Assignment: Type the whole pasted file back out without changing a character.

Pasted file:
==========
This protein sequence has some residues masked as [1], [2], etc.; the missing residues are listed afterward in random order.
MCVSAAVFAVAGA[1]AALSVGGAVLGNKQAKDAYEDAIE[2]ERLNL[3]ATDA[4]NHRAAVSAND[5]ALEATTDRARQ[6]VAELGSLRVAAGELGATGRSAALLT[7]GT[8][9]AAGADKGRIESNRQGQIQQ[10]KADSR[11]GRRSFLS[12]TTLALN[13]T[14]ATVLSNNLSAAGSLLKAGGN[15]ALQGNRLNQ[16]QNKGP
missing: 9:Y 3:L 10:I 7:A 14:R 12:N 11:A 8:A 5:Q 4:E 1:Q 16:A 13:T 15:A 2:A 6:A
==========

This protein sequence has some residues masked as [1], [2], etc.; the missing residues are listed afterward in random order.
MCVSAAVFAVAGA[1]AALSVGGAVLGNKQAKDAYEDAIE[2]ERLNL[3]ATDA[4]NHRAAVSAND[5]ALEATTDRARQ[6]VAELGSLRVAAGELGATGRSAALLT[7]GT[8][9]AAGADKGRIESNRQGQIQQ[10]KADSR[11]GRRSFLS[12]TTLALN[13]T[14]ATVLSNNLSAAGSLLKAGGN[15]ALQGNRLNQ[16]QNKGP
missing: 9:Y 3:L 10:I 7:A 14:R 12:N 11:A 8:A 5:Q 4:E 1:Q 16:A 13:T 15:A 2:A 6:A